Other January News in Brief
Model developed by PERSIMUNE becomes one of the cornerstones in East-Danish initiative for personal medicine
The Center of Excellence for Personalized Medicine of Infectious Complications in Immune Deficiency (PERSIMUNE) at Rigshospitalet, Denmark, has developed a model – the so-called PERSIMUNE model – on how to improve treatment and prevention for the individual patient through a much better structuring of clinical data. The model will be one of the cornerstones for the Datacenter Øst (Data Center East) – a central element in the initiative: Personal medicine in Eastern Denmark, including The Capital Region of Denmark, Region Zealand, the University of Copenhagen and the Technical University of Denmark, which are all behind the initiative. The vision with Datacenter Øst is to create a joint data infrastructure for medical analytical data to support the clinical decision-making process and general research usage. Head of center for PERSIMUNE, Professor Jens Lundgren, will be in charge of the data center.
Ph.D. project from CNAP: Can AR be used to treat phantom pain in amputees?
The Researcher’s Zone (Forskerzonen) at Videnskab.dk is a platform for Danish researchers to communicate their own research. In a recent article at The Researcher’s Zone, Mikkel Thøgersen, from the Center for Neuroplasticity and Pain (CNAP) at Aalborg University, tells about his Ph.D. project, which deals with the use of augmented reality (AR) to fight phantom pain in amputees. About 90 percent of amputees experience the sensation that the amputated limb still exists. Some experience it as comfortable, but the majority experience it as pain – phantom pain. But by using AR, researchers at CNAP try to give back control to the amputee with “virtual body parts.” AR is a broad term that basically covers the use of technology to add “virtual layers” to reality. Popularly known uses of AR include the game Pokémon Go and the Snapchat app’s popular camera filters. But AR is also widely used in industry, research, and teaching. The study is still a non-peer-reviewed preliminary study of seven test subjects, but the results indicate a possible significant reduction in pain when using AR in treatment. Further research is needed before conclusions can be drawn.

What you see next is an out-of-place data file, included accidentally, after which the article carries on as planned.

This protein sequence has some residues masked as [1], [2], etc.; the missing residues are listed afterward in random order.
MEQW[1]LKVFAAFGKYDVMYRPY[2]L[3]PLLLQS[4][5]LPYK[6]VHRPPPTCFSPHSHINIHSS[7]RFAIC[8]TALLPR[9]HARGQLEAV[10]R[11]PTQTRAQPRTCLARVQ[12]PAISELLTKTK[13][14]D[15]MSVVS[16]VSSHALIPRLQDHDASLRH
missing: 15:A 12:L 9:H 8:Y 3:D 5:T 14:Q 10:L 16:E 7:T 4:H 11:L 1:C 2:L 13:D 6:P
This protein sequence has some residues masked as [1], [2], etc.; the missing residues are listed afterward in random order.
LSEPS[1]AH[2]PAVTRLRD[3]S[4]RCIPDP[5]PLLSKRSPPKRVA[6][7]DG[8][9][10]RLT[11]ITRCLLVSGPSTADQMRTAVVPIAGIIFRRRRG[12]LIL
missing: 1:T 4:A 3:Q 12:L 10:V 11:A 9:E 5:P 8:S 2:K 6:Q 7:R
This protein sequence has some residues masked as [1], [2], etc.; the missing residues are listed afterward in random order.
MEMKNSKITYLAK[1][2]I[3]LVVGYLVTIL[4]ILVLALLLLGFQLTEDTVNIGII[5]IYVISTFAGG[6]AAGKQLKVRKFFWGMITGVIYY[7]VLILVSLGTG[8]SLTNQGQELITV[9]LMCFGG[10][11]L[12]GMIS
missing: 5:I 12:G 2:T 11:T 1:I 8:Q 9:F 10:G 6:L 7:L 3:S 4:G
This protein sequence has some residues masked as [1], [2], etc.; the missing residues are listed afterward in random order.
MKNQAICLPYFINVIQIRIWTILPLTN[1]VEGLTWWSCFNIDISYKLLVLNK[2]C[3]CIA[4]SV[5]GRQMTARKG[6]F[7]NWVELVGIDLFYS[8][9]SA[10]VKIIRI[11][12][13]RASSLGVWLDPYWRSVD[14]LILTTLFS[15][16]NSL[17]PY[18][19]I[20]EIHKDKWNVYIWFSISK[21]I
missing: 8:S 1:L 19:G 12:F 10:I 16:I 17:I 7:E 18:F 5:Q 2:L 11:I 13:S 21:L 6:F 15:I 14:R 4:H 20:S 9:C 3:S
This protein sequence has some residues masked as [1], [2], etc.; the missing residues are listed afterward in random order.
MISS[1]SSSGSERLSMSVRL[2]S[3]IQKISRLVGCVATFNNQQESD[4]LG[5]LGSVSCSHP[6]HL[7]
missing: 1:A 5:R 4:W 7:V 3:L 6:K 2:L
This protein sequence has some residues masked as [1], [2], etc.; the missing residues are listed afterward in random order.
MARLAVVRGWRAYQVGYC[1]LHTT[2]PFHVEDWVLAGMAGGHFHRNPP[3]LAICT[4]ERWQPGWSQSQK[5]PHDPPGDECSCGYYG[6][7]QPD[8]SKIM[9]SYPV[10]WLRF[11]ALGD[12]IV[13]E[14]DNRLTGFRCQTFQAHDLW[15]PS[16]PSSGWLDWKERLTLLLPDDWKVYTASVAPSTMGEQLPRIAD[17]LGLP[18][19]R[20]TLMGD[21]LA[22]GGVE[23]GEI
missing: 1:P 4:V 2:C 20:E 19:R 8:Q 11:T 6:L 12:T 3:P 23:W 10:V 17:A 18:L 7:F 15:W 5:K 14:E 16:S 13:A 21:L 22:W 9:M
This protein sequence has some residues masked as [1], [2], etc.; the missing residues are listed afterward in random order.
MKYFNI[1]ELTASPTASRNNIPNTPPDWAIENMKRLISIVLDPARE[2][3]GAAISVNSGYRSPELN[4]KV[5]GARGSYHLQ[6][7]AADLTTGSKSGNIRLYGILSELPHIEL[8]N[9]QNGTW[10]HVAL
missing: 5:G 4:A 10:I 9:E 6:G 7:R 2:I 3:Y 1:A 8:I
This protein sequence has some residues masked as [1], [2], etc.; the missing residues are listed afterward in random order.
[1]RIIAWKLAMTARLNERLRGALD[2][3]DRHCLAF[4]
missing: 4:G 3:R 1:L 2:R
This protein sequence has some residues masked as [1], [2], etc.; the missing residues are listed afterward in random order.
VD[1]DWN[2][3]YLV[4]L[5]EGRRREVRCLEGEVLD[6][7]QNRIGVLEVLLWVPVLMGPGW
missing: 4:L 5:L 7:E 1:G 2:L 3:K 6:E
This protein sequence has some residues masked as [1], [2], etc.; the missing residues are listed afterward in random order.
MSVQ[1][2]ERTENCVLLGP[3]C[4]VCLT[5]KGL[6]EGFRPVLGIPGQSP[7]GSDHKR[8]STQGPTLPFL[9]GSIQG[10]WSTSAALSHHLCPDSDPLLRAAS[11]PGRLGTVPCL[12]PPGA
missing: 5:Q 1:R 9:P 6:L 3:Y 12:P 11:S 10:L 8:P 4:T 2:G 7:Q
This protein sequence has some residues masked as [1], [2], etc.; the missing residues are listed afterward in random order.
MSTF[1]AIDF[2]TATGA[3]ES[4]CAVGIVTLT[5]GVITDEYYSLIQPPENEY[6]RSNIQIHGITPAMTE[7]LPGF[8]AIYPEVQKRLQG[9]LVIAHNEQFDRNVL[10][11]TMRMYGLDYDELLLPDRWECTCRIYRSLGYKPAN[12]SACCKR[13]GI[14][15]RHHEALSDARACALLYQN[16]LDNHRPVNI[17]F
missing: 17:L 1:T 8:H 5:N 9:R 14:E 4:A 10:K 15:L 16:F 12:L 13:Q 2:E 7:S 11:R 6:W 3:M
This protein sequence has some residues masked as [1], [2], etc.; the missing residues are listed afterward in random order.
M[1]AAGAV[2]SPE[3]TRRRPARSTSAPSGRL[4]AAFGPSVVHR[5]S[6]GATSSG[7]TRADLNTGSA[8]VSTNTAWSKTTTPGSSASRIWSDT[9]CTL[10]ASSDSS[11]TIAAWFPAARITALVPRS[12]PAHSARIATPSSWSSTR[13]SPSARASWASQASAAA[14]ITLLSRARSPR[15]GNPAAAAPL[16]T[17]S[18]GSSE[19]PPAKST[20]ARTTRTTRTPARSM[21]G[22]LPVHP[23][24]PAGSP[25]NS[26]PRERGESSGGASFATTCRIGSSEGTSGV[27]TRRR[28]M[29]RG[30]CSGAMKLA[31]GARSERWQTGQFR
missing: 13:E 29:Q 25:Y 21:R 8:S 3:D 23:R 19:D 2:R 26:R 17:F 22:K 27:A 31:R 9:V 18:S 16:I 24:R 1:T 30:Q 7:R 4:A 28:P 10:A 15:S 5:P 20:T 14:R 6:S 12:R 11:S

Willerslev is appointed chair of geogenetics at D-IAS and assistant professor at the University of Southern Denmark
Professor Eske Willerslev, who is head of center at the Center for GeoGenetics, has been appointed chair for the Danish Institute of Advanced Study (D-IAS) at the University of Southern Denmark. D-IAS is the university’s interdisciplinary research environment that aims to be the basis for groundbreaking research ideas across the university’s different research fields and disciplines.
Former DNRF head of center, Torben Heick Jensen, receives 60 million DKK from the Novo Nordisk Foundation
Torben Heick Jensen, who is a former head of center at a DNRF Center of Excellence, has received 60 million DKK from the Novo Nordisk Foundation’s Challenge Program to establish a new biomedical research center at Aarhus University. For the next six years, the new research center, which will be named “Exo-Adapt,” will describe how the body’s cells sort genetic information. The research center also aims to strengthen the collaboration between national and international researchers, with the purpose of creating research that will benefit future biomedicine in the long run. Professor Jensen was the head of the Center for mRNP Biogenesis and Metabolism from 2005 to 2015.